History of education in East Asia; pedagogy; communication theory; digital humanities
Tucker Harding is an educator and theorist working on questions pertaining to the nature, qualities and consequences of educational thought and forms of study. His current focus is on the pedagogy of culture and the history of educational thought in East Asia. He finds this area especially pertinent in an era in which the primeval struggle to understand ourselves and what we create through reflective agencies of research and education is heavily afflicted by divestment and cynicism in the centers of political power. An interesting aspect of this concern, Professor Harding argues, is the role that technology has played in both contributing to the shape of perceived problems and, at the same time, defining the arena of possible solutions.
After growing up mostly outdoors in rural New Hampshire, Professor Harding left to pursue an interest in cultures of the Himalayas and eventually finished his secondary schooling at a small boarding school in the mountains of Uttarakhand, India. Striving to make sense of the formative experience had there, he went on to attend Bates College where he majored in East Asian Studies, and spent a significant portion of his undergraduate years in East Asia studying under Drs. John and Sarah Strong. During this time he also attended and graduated from Officer Candidates School in the United States Marine Corps, and afterward moved to Beijing, China to continue his interest in East Asian culture and education. After five years teaching and living a corporate life in China, his educational life got the better of him and he returned to the US to begin his tenure at Columbia University. In 2007 he was employed as an education project manager for the Center for New Media Teaching and Learning where he worked to improve education across the university. His boss, mentor and doctoral advisor, the late Dr. Frank Moretti, had a tremendous impact on Professor Harding’s perceptions and understandings of “study” as a critical human activity. As a student and advisee of Dr. Robert McClintock, he began to situate himself historically in “educational thought”, an intellectual space in which he remains. He currently teaches courses in communication theory, history and the history of Western educational thought at Columbia’s Teachers College, and is in the process of creating courses in the history of East Asian educational thought and experience.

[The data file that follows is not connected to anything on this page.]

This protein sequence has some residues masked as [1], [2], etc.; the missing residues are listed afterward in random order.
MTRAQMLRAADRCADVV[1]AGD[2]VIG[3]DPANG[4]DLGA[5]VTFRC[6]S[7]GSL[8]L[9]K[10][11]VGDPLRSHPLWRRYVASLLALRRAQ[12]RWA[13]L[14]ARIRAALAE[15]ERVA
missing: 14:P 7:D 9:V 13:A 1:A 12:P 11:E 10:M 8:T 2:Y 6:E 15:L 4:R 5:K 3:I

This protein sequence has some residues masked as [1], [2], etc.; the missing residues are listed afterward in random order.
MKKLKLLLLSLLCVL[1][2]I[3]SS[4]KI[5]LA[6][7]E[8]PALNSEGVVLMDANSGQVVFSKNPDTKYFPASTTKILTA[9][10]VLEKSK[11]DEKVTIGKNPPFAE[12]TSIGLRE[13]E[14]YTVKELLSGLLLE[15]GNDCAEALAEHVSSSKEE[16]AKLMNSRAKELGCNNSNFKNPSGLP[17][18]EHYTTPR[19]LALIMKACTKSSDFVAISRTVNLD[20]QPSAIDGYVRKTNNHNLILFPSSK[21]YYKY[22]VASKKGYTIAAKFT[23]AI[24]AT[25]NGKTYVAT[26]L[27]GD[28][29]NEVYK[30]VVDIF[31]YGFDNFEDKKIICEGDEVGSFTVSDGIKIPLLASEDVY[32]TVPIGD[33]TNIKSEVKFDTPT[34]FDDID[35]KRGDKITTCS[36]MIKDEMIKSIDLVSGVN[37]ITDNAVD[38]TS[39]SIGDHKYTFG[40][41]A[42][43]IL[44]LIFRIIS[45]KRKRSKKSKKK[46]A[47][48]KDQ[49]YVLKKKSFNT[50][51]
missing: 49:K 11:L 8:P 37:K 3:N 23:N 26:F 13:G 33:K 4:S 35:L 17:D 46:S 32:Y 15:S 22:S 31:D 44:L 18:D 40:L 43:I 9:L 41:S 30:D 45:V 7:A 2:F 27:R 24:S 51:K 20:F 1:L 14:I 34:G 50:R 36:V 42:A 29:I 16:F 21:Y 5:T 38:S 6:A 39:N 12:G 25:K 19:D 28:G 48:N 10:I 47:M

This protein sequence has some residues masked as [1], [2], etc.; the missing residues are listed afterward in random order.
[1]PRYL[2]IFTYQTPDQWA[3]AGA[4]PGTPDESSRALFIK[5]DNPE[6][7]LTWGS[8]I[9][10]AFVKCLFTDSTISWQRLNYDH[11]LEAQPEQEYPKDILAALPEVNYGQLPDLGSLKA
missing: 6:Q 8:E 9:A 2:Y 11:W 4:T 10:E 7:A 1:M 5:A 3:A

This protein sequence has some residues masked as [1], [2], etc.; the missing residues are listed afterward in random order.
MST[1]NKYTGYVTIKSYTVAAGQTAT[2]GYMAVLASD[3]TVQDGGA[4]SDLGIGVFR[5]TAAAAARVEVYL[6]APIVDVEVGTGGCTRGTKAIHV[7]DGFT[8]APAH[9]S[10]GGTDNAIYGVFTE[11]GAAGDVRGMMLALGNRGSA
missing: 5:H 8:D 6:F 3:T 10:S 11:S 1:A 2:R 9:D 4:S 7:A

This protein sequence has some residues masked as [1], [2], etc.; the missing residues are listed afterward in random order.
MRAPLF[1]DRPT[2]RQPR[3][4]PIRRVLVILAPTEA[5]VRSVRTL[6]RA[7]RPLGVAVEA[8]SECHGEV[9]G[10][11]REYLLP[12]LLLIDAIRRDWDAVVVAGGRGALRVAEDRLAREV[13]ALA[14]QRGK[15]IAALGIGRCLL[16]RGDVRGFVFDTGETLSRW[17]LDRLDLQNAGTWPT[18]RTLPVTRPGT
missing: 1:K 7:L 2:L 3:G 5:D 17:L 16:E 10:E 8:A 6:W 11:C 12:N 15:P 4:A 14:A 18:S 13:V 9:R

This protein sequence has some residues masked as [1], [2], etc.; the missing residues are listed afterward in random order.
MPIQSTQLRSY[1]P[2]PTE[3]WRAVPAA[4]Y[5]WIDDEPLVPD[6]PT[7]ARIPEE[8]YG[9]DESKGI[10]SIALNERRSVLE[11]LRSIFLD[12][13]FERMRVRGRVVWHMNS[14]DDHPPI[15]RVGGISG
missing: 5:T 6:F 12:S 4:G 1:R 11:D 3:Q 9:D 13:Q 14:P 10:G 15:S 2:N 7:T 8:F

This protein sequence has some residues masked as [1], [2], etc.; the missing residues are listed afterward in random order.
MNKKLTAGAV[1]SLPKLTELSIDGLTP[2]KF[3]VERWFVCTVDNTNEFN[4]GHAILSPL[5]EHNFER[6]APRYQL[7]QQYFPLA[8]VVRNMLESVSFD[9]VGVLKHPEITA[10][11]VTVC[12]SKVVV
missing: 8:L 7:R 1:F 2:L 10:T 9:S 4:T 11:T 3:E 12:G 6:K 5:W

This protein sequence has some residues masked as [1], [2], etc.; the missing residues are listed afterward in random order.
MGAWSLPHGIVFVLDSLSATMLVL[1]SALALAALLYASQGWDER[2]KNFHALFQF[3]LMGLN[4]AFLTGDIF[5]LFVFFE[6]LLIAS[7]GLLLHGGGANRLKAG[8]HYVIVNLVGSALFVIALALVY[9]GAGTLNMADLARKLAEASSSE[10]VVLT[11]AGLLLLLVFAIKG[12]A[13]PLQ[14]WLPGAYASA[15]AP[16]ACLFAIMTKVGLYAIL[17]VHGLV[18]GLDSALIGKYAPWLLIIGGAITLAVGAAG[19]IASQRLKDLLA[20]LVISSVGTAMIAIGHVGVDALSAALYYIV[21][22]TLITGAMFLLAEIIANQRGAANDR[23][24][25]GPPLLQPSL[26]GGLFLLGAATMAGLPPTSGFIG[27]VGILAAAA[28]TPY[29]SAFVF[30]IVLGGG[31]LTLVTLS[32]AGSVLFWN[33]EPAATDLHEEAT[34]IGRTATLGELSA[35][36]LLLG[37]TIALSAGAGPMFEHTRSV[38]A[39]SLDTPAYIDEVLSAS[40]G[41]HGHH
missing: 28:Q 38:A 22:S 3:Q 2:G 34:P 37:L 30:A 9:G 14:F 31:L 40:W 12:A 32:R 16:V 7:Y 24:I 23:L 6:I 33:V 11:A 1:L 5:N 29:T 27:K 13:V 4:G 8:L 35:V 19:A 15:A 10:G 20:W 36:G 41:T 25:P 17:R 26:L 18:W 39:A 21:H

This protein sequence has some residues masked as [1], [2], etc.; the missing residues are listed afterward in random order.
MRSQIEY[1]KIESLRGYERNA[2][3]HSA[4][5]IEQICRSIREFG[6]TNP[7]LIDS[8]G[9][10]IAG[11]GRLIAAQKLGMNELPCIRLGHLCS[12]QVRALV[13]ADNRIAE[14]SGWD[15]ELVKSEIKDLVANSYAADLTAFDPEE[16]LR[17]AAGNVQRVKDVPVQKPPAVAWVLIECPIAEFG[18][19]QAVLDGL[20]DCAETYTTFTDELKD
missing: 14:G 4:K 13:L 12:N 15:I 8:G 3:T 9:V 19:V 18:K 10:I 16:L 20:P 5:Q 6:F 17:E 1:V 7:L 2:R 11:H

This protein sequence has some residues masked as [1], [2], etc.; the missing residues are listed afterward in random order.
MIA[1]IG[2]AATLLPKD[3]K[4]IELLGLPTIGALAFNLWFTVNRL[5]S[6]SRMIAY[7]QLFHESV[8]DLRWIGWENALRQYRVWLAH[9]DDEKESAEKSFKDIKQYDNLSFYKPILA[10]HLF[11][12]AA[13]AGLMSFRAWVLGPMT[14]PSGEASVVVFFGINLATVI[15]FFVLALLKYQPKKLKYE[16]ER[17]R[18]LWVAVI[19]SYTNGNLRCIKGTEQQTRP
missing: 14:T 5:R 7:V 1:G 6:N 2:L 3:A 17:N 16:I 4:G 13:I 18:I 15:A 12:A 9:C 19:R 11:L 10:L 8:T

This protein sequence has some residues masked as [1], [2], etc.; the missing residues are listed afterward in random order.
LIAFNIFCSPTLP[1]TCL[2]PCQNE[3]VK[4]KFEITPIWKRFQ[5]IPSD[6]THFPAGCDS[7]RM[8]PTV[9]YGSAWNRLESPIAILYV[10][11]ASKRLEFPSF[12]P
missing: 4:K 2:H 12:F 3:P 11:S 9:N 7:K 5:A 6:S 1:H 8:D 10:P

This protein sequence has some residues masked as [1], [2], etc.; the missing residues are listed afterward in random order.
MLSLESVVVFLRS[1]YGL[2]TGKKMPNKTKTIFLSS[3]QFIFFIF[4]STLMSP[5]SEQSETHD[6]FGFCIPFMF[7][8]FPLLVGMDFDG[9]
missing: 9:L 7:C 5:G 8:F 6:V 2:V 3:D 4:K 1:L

In addition to his interests in the educational processes involved in cultural studies, Professor Harding is a specialist in improving the study of complex problems and systems, and works with a range of educators and practitioners across a variety of disciplines to enhance decision-making (and related) skill development, often pertaining to perspective-taking, and most recently in the realm of mass atrocity prevention. He works extensively in private and public sectors, representing higher education, state and federal governments, and NGOs worldwide. He has worked with the UN, US Dept. of State, US Institute of Peace (USIP), US Agency for International Development (USAID), the US Naval War College, the Department of Population and Family Health and Epidemiology of the Columbia University Mailman School of Public Health, the School of International and Public Affairs (SIPA) at Columbia, the Columbia Business School, the Budapest Center for the Prevention of Mass Atrocity and Genocide, Illia State University (Tblisi, Georgia), Economic Consortium of West African States (ECOWAS), and the Advanced Consortium on Cooperation, Conflict and Complexity.